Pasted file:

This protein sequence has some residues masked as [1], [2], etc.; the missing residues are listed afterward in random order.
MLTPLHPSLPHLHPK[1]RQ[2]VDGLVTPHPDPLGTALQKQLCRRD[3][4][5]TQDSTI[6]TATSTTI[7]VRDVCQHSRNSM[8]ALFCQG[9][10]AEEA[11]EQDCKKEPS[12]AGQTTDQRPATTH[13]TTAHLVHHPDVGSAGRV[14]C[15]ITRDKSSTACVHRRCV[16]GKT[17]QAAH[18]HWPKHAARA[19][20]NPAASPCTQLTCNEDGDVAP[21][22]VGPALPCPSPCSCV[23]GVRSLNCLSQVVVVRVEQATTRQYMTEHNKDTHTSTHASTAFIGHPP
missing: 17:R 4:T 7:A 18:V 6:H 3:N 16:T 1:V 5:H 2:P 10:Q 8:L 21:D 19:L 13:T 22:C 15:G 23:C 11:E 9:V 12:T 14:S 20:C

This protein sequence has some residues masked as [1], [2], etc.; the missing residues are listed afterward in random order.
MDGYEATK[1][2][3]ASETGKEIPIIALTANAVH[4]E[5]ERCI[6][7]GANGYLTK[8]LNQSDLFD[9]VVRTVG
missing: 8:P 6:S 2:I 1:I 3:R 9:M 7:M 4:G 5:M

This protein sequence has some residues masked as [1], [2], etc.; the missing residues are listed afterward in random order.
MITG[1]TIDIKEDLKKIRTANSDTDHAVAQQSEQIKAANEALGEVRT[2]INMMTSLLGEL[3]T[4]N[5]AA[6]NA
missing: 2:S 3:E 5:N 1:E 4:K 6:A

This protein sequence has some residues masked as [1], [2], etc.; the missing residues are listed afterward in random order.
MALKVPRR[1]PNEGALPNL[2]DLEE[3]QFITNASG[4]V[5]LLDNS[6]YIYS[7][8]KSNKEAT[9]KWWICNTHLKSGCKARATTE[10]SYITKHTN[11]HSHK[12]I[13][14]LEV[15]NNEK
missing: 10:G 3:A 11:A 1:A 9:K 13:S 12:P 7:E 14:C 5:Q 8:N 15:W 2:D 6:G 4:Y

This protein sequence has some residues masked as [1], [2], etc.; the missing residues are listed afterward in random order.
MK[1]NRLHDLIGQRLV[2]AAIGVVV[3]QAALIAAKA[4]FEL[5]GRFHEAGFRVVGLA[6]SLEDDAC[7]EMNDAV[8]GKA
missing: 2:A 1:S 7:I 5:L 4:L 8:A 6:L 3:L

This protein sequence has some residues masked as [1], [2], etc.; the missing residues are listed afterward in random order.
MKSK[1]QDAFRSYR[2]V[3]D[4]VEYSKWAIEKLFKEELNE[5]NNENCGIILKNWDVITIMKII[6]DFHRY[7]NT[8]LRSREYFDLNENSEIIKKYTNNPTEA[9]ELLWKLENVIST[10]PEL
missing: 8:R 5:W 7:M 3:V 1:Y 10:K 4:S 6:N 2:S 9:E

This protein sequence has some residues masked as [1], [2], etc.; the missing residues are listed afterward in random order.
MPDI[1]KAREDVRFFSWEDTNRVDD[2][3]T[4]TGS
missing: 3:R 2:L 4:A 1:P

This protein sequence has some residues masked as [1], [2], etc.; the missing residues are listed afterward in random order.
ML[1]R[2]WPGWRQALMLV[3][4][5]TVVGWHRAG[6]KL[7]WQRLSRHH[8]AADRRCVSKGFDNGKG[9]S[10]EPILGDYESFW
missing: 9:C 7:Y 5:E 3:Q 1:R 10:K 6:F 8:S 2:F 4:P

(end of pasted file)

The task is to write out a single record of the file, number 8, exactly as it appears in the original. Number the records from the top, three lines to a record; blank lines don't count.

This protein sequence has some residues masked as [1], [2], etc.; the missing residues are listed afterward in random order.
ML[1]R[2]WPGWRQALMLV[3][4][5]TVVGWHRAG[6]KL[7]WQRLSRHH[8]AADRRCVSKGFDNGKG[9]S[10]EPILGDYESFW
missing: 9:C 7:Y 5:E 3:Q 1:R 10:K 6:F 8:S 2:F 4:P